Area Forecast Discussion
Issued by NWS Wilmington, NC

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FXUS62 KILM 290321

Area Forecast Discussion
National Weather Service Wilmington NC
1121 PM EDT Sun May 28 2017

Thunderstorms will finally exit east of the region around
midnight. Otherwise, high pressure centered offshore will extend
across the area through Monday. A cool front will approach and
enter the area from the northwest and stall across the area
during the early to mid week time line. Expect scattered showers
and thunderstorms along this front with a string of upper level
disturbances enhancing the convective activity.


As of 910 PM Sunday...SVR Watch 295 continues across the
forecast area through 1 AM Monday. The main severe threat is for
damaging wind gusts with hail a secondary threat. The
convective activity is moving from west to east at 25 to 35 mph.
Look for a decrease in the intensity of the storms after it
initially pushes thru the sea breeze. This observed with latest
reflectivity trends after the storm pushed across the sea breeze
in Brunswick County and into a sfc based stable marine layer.

However, with flow in the low levels westerly at 15 to 30 kt,
the sea breeze bndry will likely get pushed back to the coast
along with it`s marine layer weakening over land areas. As a
result, expect the latest convection to make it to the
immediate coast of both NC and SC with some weakening but should
still be able to produce atleast a strong+ wind gust.

Due to the relatively fast motion, flooding type rains are not
expected unless activity starts to train across the same
locations. Have peaked POPs at the likely category during this
evening and have the activity exiting east into the adjacent Atl
waters by midnight to 1 am edt.

As of 300 PM Sunday...A west to subtle southwest flow will
continue at the mid levels through the period. A very broad
front extends across the Mississippi Valley well to the west.
For our area there appears to be two decent chances of
convection, the first coming this afternoon and evening with
similar timing Monday.

Currently convective debris from last night`s convection is
exiting off the coast and a decent cumulus field is developing
in its wake matching up well with convective inhibition has
finally eroded from a 100mb Mixed Layer perspective. This trend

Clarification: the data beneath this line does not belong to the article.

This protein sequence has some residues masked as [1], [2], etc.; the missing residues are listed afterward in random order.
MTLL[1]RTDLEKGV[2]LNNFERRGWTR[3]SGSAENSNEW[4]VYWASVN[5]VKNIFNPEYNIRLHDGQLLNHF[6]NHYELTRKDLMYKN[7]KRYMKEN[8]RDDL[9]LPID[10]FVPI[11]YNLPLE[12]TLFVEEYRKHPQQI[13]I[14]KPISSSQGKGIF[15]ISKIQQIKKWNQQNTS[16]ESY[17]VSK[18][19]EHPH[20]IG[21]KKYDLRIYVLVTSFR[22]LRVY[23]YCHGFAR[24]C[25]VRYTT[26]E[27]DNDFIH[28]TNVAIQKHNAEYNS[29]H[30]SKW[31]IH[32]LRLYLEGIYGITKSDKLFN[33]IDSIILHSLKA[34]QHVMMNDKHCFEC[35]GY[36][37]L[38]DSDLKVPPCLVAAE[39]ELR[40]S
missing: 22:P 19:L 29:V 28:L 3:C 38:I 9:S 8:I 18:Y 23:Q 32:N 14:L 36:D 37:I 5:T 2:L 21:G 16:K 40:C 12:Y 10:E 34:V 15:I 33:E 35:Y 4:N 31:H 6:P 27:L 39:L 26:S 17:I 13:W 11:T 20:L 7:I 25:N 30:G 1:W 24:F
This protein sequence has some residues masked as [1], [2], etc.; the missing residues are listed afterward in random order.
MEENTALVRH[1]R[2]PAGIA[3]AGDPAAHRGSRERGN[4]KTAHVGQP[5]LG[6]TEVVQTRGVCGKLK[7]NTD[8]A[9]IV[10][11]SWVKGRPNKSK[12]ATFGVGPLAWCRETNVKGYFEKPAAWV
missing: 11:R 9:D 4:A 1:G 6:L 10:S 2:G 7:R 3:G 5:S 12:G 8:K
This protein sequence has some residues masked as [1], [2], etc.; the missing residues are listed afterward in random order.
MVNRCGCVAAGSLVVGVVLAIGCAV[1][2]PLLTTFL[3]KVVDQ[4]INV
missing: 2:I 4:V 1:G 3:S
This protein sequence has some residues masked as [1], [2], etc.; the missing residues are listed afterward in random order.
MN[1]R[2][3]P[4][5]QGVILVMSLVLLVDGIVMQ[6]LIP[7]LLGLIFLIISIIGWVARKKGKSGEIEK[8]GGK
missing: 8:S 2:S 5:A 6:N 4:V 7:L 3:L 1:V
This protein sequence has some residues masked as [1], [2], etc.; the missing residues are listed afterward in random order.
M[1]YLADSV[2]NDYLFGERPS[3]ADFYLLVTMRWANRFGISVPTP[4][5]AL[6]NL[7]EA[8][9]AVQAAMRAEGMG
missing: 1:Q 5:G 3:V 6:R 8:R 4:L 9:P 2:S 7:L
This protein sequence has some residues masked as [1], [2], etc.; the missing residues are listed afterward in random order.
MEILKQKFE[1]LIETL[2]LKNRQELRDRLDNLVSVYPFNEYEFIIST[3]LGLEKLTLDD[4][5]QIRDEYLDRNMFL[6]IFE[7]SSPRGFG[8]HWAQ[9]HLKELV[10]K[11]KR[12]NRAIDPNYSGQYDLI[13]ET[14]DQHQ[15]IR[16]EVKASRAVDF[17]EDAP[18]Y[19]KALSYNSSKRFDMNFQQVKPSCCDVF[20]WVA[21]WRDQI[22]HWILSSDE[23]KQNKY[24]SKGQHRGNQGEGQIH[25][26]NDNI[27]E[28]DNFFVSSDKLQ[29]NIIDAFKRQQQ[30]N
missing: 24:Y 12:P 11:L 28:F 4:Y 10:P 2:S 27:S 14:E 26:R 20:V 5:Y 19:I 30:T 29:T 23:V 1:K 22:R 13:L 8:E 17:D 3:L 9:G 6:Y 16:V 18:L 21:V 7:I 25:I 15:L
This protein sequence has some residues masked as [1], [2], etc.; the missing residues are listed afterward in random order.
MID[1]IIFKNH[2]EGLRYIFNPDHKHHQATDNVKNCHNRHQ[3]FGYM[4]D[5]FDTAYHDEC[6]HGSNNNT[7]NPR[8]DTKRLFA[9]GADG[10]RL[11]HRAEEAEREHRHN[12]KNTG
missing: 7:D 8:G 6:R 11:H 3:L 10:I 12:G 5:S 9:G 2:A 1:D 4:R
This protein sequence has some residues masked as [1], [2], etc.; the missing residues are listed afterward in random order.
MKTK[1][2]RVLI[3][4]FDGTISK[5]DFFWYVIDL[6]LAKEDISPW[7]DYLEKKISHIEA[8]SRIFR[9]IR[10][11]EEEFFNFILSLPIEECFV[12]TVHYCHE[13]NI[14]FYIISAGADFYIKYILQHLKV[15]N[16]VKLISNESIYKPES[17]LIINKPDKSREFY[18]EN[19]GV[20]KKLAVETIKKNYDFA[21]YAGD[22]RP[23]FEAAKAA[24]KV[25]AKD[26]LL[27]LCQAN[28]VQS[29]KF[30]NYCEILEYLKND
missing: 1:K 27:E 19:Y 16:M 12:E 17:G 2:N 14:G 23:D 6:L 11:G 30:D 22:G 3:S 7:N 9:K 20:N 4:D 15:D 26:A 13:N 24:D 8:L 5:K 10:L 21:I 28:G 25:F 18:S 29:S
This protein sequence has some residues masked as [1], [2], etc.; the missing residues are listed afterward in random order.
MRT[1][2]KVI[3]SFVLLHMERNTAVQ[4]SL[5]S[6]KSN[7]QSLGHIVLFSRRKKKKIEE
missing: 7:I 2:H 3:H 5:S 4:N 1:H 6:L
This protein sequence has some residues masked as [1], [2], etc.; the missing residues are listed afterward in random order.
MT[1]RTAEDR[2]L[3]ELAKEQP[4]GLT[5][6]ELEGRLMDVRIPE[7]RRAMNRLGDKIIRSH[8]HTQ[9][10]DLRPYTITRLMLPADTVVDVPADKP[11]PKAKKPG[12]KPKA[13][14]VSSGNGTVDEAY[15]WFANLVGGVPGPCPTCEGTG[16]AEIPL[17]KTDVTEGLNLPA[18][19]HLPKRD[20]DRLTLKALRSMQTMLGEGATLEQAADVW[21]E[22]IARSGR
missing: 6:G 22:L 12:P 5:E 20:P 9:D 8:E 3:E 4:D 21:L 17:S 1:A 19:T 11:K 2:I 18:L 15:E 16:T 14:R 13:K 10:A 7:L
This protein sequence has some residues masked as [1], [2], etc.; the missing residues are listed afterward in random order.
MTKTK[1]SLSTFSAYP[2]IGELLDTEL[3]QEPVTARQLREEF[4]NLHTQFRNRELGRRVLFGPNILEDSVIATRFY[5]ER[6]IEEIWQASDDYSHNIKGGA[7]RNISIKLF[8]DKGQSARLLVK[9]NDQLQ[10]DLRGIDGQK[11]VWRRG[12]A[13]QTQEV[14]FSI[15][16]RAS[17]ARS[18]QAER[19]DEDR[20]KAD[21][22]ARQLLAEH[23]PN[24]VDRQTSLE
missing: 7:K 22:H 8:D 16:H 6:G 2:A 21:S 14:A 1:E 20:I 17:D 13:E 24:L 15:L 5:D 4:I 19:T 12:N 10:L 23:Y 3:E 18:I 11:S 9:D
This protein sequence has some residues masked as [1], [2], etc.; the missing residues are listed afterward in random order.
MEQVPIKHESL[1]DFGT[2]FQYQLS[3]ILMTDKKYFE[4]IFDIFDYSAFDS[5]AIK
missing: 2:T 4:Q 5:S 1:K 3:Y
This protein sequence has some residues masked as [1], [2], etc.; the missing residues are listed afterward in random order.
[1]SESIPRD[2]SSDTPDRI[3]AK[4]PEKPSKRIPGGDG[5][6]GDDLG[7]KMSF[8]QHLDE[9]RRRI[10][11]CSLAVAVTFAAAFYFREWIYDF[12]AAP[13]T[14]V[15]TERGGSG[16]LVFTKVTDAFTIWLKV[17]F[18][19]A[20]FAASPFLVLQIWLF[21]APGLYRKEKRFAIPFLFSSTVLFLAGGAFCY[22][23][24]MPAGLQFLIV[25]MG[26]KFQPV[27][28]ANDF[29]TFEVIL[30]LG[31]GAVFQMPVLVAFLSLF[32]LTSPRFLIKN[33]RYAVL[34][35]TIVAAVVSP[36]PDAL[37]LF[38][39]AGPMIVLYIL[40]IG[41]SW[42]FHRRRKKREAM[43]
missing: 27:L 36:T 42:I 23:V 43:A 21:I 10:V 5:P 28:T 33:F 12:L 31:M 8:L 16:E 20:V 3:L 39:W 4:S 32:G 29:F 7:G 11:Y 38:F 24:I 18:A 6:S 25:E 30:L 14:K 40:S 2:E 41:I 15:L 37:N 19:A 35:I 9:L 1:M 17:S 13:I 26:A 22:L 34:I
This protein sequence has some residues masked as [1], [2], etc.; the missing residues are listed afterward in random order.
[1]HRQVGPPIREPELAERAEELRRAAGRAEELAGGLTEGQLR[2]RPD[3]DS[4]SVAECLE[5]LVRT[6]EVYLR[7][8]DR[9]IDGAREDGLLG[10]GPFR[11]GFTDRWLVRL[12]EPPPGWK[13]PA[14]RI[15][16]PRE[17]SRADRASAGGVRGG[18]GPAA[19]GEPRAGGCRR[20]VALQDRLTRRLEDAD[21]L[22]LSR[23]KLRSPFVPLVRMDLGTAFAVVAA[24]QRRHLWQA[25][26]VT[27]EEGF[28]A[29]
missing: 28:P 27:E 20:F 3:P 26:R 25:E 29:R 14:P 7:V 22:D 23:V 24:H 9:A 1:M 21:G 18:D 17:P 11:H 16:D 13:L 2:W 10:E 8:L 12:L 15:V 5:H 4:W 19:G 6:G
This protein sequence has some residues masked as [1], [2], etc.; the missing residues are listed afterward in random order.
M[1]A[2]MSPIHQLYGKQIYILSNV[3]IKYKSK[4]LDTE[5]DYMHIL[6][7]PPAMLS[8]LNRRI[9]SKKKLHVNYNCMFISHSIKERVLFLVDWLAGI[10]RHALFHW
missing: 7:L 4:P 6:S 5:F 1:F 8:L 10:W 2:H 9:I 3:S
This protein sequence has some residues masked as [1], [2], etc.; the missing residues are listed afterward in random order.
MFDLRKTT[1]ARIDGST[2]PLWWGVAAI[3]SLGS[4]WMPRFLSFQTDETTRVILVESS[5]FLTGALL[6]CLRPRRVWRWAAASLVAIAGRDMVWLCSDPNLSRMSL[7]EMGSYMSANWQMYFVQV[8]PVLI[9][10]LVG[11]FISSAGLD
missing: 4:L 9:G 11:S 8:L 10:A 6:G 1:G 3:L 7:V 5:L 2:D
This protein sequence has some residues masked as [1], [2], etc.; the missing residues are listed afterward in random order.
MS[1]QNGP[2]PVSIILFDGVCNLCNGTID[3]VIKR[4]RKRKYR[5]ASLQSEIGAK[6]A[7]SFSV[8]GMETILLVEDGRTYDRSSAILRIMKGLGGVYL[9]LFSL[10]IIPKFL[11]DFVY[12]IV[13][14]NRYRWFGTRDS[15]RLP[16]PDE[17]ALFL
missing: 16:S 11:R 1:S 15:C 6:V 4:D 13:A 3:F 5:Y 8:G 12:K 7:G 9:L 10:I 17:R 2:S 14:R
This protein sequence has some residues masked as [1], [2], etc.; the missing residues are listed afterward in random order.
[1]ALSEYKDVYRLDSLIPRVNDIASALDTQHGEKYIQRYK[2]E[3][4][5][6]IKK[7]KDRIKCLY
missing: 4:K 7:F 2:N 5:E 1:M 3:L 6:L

should continue and showers and thunderstorms should begin in
the next few hours. The GFS shows a smattering of convection
this afternoon with a little more enhancement/organization
around 00 UTC. The high resolution CAM guidance is showing a
similar scenario albeit with more of a delay in timing. I have
increased the pops slightly for the next six hours or so due
to these trends. If and moreso when things get going, severe
potential is fair game with strong winds and hail the primary
threats. For the overnight hours beyond 03 UTC, things should
be quiet persisting well into Monday morning.

For Monday afternoon, residual Piedmont troughing and very
similar thermal parameters will offer up more chances of
convection. Guidance pops from the MAV aren`t as high as this
afternoon and evening but may trend up in time which can be
the nature in the warm season regarding convection. SPC has
most of the area in a slight risk for Monday.

Thermal profiles show temperatures should be a little warmer
Monday afternoon as does the official forecast. Overnight lows
tonight will remain mostly in the 70s with maybe an upper 60 or
two well inland.


As of 300 PM Sunday...With a boundary stalled over the area
and some mid level energy still present Monday night may see a
continuation of the afternoons` convective activity. This is
especially suggesting by the 12Z WRF which shows a very
agressive, possibly feedback-contaminated convective signal over
mainly SC zones. Tuesday morning should offer a bit of a break
in radar activity though not necessarily a rain-free period.
With a little heating and the front still in the area Tuesday
afternoon should once again see at least scattered coverage of
thunderstorms. Coverage will wane to isolated or perhaps none at
all later Tuesday night.


As of 300 PM Sunday...GFS/ECMWF in agreement on the evolving H5
pattern in slowly migrating a broad but low amplitude trough
eastward across the Great lakes and Ohio valley then into
New England and SE Canada this period, while holding an upper
ridge of varying amplitude over Florida and the Bahamas. This
will allow a series of weak fronts and upper disturbances to
move to our coasts, offering daily chances of thunderstorms.
Late May/early June heating coupled with PWATS values between
1.50-1.80", and numerous surface boundaries, will support
convection much of the extended forecast period. Next weekend